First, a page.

DENVER – A new Seahawks season begins Thursday night same as the last one ended — with the Denver Broncos on the other side of the ball.

But while the 43-8 walloping the Seahawks put on the Broncos in the Super Bowl Feb. 2 figures to be fresh on the minds of fans in the stands, and certainly some Denver players, any resemblance between that game and this one is coincidental.

Seahawks coach Pete Carroll said Wednesday he expects the matchup with Denver will mean “a fired-up team and a difficult situation to play in.’’

But the goal remains the same as in any first preseason game — to get the best look yet at younger players, or those fighting for roster spots.

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“The first thing we want to do is see them run and hit,’’ Carroll said. “We’ve held back the whole time – this will be their first real live work that we get. As a coach, you always wonder what’s going to happen the first couple opportunities to tackle or run down the field and make plays on special teams and all that.’’

And if the Seahawks happen to do that and get the victory, all the better. Seattle has won nine straight exhibition games, and Carroll says “we’re playing to win.’’

Here are some of more interesting position battles the team will get a good look at against the Broncos:

Backup quarterback: This is usually regarded as a fight between veteran Tarvaris Jackson and recently-acquired Terrelle Pryor. Carroll, however, said this week the team also wanted to get a look at B.J. Daniels, who was on the practice squad most of last season. Daniels, though, tweaked his groin this week and it’s unclear if he will be able to play much. Jackson is listed ahead of Pryor on the team’s public depth chart, but Carroll wouldn’t say Wednesday which QB will be the first to play after starter Russell Wilson, who may only go a series or two.

Right tackle: This has been the most eventful battle of camp, with the injury and then release of Michael Bowie and the signing of veteran Eric Winston. Rookie Justin Britt is listed atop the depth chart, and coaches will be curious to see how he reacts against Denver’s first-team ends. Expect Winston to also play quite a bit.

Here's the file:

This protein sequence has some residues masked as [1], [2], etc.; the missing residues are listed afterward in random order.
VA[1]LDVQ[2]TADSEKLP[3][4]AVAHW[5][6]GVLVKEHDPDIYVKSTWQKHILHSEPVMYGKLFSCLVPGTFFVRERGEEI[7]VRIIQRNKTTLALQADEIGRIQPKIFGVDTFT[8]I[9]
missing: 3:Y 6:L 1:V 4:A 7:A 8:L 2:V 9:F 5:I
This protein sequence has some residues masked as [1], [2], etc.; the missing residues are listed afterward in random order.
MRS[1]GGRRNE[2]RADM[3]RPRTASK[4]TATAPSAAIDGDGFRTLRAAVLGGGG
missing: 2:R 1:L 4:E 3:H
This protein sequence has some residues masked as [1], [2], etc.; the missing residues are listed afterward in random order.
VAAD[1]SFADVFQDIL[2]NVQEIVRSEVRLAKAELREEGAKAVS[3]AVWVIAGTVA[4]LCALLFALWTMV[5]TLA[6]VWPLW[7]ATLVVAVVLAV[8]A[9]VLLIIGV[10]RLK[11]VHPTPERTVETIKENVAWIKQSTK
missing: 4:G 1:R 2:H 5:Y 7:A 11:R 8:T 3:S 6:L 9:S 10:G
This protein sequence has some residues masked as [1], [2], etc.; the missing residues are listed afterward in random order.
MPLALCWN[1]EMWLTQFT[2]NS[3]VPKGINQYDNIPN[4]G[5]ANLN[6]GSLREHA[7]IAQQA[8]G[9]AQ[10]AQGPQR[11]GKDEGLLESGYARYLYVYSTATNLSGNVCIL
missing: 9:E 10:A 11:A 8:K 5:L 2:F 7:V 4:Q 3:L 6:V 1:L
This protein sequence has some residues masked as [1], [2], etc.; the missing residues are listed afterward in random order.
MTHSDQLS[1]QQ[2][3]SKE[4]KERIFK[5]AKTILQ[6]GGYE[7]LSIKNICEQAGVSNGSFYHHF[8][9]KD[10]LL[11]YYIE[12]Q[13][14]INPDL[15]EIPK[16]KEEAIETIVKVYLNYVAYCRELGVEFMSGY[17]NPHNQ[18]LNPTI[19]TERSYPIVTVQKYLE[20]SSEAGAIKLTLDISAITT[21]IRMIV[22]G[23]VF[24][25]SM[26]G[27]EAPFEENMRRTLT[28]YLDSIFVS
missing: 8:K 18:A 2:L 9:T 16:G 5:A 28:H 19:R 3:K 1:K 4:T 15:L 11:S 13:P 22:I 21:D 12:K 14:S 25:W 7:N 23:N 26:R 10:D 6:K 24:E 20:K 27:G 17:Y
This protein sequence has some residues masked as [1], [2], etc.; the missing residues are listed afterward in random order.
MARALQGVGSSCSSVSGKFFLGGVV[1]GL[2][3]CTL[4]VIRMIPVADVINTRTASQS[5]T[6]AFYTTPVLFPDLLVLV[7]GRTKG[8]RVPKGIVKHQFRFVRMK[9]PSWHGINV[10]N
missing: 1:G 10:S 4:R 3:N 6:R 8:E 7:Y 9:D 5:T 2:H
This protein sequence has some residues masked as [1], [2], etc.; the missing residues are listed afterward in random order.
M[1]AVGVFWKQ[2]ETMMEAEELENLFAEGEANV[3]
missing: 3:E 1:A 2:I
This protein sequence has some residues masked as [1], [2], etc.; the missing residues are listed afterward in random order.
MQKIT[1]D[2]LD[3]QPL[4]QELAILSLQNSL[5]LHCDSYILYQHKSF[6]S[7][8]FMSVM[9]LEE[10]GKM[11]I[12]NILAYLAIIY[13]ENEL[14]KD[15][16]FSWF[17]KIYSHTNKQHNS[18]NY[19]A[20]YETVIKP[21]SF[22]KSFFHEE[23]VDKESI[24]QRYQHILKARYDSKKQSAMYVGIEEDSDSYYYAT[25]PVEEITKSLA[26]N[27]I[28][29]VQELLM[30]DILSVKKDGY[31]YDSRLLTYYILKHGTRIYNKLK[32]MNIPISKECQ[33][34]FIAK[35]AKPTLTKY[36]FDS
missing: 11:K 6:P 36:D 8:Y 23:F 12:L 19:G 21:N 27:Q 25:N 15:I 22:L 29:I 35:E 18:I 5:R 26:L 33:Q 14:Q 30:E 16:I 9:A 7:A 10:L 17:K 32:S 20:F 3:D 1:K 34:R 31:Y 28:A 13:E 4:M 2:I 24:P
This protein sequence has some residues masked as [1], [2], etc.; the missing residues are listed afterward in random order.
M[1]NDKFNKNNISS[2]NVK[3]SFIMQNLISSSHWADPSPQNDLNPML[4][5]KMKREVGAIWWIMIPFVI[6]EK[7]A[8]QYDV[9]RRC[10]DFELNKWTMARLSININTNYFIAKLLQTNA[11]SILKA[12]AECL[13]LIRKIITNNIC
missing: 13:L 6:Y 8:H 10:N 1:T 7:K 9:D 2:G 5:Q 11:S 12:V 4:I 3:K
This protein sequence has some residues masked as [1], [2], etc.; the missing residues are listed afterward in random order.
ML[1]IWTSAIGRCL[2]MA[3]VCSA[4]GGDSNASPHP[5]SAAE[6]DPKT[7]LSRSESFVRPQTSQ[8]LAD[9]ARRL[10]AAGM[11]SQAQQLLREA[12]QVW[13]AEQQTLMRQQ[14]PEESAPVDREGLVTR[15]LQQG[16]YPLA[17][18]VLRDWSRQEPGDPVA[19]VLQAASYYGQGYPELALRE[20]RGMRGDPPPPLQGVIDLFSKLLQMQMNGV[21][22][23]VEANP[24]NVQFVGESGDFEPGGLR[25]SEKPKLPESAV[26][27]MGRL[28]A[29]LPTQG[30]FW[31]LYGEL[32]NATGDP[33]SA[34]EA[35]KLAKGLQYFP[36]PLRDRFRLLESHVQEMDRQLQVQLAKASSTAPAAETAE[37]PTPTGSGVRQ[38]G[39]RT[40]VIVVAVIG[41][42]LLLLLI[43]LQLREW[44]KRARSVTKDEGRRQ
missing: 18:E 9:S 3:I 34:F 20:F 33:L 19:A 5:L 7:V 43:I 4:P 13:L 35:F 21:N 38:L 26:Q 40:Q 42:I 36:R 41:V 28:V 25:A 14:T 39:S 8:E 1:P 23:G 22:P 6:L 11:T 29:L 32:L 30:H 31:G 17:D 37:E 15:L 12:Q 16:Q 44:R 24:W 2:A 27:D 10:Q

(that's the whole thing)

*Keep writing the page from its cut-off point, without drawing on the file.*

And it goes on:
Tailback: Don’t expect to see Marshawn Lynch, of whom Carroll said Wednesday “needs a lot of work to get back.’’ That will instead leave the carries to Robert Turbin and Christine Michael. Turbin is listed ahead of Michael on the depth chart and may get the first crack against the Broncos.

Middle linebacker: Bobby Wagner won’t play due to a hamstring injury, which means undrafted free agent Brock Coyle of Montana will start. Coyle has been one of the rising stars of training camp and will get a chance to show if he can translate impressive practice performances into production under the lights. If he continues to progress, he could make Seattle face the tough decision of whether to keep him or veteran Heath Farwell, the backup MLB and special-teams captain last season.

Punt returns: Safety Earl Thomas is listed first on the depth chart, followed by Richard Sherman and rookie receiver Paul Richardson. Carroll, though, was coy on whether Thomas will get the first return against the Broncos, though he has said previously that Thomas is the leader for the job.

Backup cornerback: Seattle has been thrilled by the play of second-year cornerback Tharold Simon, who appears to have secured a spot behind starters Sherman and Byron Maxwell and nickelback Jeremy Lane. But after missing all of last season due to injury, this will be his first NFL game action of any kind, and he will surely be tested by the pass-happy Broncos.

Backup defensive line: Carroll noted thatexhibition games can tell the most about the interior lines. While Seattle’s starting front four appears set, exhibitions will be critical for Seattle to find out what it has in young defensive linemen such as Greg Scruggs, Benson Mayowa, Jordan Hill and Cassius Marsh.